case seem unlikely; there's no shortage of much more severely locked-down
Linux systems out there, and they have not been the target of such actions
thus far. But there is a definite risk of damage to the Fedora project's
image as users discover that they cannot easily install their own kernels,
add third-party modules, or run tools like SystemTap.
Finally, there is the risk that Fedora's plan will legitimize the UEFI
secure boot mechanism. For now secure boot can be disabled on x86 systems;
Microsoft, in the future, points to Fedora 18 as an example of how
everybody is able to work within the secure boot system and tries to make
secure boot mandatory? Thus, some argue, Fedora is giving aid and comfort
to those who would most like to take control of our systems away from us.
Given all of this, one might well wonder why Fedora is pursuing this path.
Fedora users are not generally known to clamor for locked-down systems that
they cannot easily tweak. Without any inside information whatsoever, your
editor suggests that there are two entirely plausible reasons for Fedora's
attempt to work with secure boot:
- The Fedora project, like many free software projects, would like to
have a wider base of users. It fears that, in the absence of a "just
works" experience on upcoming hardware, it will lose users to other
distributions that might be more willing to make that effort. Some of
those users may be lost to Linux altogether.
- The plan starts with a disclaimer that it is not representative in any
way of Red Hat's intentions for its enterprise distribution. But it seems
clear that there could be actual customer demand for a version of RHEL
that runs in the secure boot environment. If one embraces the sort of
restrictions that come with enterprise support, the additional rules
imposed by secure boot will have a minimal impact, while the apparent
benefits are clear. Fedora's role is, among other things, to test out
technologies that might go into RHEL; in this case, Fedora's users get
to stumble into the secure boot land mines so RHEL users don't have
So Fedora's decision to take this approach is not all that surprising. The
project has concluded that it is better to restrict user freedom in certain
settings to make their life easier in other ways; as Matthew Garrett put it:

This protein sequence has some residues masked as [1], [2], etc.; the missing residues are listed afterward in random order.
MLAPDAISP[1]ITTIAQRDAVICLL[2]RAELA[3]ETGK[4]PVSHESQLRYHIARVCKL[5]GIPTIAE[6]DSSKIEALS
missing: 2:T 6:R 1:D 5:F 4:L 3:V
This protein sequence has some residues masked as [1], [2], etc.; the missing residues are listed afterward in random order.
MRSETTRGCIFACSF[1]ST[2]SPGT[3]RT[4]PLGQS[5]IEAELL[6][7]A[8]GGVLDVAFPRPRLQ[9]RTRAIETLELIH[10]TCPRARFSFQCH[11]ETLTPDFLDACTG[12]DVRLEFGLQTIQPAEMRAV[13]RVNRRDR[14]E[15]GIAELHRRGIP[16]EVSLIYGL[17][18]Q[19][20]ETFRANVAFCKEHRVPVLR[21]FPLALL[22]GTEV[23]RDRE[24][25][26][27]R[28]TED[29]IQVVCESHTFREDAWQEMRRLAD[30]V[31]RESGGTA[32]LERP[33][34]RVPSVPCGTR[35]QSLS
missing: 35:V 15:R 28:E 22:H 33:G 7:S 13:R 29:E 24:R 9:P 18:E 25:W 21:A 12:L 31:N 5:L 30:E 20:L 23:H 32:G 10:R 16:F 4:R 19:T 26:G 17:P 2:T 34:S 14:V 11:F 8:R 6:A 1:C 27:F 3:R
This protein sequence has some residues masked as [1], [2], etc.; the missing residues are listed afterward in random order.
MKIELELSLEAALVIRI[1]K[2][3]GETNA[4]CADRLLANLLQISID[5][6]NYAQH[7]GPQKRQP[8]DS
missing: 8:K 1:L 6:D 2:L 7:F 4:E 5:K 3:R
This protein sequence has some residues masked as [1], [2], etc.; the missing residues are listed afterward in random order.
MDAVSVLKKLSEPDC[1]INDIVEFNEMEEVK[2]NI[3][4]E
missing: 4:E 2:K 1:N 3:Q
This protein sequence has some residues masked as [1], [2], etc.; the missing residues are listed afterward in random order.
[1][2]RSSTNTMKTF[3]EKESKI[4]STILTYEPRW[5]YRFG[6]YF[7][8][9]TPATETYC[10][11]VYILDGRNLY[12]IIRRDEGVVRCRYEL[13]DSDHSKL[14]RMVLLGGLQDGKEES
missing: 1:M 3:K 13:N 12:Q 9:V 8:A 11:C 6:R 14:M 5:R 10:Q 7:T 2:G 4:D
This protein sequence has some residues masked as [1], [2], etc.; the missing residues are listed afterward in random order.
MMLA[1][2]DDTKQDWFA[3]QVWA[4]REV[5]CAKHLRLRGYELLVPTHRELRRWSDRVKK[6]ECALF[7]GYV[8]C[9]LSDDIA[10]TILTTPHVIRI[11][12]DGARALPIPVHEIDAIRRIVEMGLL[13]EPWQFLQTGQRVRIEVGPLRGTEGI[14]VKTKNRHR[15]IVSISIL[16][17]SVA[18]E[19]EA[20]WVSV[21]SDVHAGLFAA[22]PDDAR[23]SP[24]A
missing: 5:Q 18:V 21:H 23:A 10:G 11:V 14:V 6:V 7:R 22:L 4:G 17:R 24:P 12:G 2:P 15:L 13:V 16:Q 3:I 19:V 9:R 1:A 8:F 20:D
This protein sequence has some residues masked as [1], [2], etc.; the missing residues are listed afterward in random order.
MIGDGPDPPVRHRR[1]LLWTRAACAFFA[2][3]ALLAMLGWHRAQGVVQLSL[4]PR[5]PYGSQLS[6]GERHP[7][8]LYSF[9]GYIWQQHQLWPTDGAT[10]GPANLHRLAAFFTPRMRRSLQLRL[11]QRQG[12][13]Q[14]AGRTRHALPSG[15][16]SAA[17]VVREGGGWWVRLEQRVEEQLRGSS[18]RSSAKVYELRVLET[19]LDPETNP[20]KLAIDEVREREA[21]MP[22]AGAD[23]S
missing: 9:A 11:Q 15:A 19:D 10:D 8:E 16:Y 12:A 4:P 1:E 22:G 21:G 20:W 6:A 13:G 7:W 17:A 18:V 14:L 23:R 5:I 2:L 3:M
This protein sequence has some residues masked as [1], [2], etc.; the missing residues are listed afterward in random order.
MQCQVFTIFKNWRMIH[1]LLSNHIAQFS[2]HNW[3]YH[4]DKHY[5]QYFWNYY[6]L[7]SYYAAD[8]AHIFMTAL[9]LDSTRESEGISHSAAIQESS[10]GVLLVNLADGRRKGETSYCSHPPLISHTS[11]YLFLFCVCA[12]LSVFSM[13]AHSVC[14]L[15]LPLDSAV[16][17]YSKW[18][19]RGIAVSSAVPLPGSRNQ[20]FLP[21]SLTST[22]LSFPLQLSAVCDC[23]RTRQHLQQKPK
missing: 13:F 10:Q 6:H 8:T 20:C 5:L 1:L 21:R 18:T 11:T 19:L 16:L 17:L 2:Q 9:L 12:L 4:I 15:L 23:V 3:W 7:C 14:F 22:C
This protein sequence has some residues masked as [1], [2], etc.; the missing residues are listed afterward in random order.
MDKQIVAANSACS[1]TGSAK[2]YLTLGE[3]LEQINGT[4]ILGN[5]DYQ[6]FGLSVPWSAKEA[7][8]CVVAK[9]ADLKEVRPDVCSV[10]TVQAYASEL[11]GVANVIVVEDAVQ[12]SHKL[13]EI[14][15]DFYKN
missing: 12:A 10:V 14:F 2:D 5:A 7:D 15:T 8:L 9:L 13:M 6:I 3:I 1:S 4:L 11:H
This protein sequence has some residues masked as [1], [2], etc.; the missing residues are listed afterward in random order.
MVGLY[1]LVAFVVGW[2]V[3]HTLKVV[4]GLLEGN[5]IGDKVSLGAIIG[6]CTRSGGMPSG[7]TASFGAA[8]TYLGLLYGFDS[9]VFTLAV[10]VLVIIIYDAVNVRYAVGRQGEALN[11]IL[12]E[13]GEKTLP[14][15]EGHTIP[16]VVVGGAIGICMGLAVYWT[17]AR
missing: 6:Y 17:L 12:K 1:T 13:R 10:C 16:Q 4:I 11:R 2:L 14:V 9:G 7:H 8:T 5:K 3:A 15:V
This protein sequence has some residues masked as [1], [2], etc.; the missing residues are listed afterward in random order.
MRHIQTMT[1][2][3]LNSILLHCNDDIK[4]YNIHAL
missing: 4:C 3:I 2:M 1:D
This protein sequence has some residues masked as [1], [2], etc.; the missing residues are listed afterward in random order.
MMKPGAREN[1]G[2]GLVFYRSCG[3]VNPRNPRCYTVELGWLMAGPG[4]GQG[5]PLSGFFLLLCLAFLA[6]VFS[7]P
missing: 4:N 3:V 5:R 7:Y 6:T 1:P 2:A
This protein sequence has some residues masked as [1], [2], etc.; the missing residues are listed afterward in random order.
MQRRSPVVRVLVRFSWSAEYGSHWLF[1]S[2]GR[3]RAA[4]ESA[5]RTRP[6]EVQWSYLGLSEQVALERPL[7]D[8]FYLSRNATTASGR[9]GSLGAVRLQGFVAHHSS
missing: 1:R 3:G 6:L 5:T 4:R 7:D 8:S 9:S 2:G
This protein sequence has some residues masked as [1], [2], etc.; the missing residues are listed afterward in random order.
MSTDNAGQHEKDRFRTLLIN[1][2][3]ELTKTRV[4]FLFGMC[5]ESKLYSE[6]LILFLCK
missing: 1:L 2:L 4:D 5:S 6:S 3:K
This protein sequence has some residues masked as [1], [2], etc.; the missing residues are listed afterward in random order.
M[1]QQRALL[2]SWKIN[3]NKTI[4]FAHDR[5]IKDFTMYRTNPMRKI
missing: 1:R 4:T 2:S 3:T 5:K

[T]here's no way to rationally say that the loss of
signed bootloader or kernel for free is more or less significant
than the benefit of having an operating system that users can
install without firmware reconfiguration.
For those who do think that the loss of freedom inherent in the Fedora
scheme is unacceptable, the time between the present and when
Windows 8 hardware
starts shipping would be an ideal opportunity to demonstrate better
alternatives. But it's not clear what those would be.
One could simply ignore secure boot, requiring users to disable it before
they can install Linux on their machines. That imposes a potentially scary
or difficult task on those users; by the specification, secure boot cannot
be disabled by the software directly. There may also be resistance from
users who see a switch saying "turn off security" and don't want to flip
it. This approach will work fine for hard-core Linux users and developers,
but seems certain to lose other kinds of users.
An alternative would be to attempt to gain more control of the situation at
the hardware level. An example can be seen in Google, which has made a
point of ensuring that unlockable Android handsets exist and are available
at a reasonable price. Hardware designed to run ChromeOS also, by design,
comes with an easily-toggled physical switch that turns off the boot-time
checks for users wanting to install their own software. The level of
interest in "jailbreaks" for locked-down handsets shows that a lot of users
do see value in having full control over the hardware they own. Open (and
"open source") hardware has a following; it may be that the only real way
to remain in control is to work to ensure that this kind of hardware
continues to exist and has a growing market share. There should be a
business opportunity here; projects like the Vivaldi tablet show that some people see
that opportunity and are trying to pursue it.
In the absence of open hardware, we will continue to be at the mercy of
others whose interests are unlikely to be the same as ours (for just about
any value of "ours"). That will leave us in a position where attempts to
cope like what we're seeing with Fedora seem like the best options
available. That does not seem like the path to freedom; it is not why we
have spent decades developing free operating systems. Fedora's secure boot
plan may be an effective workaround, but leaves the real bug unfixed.
Comments (122 posted)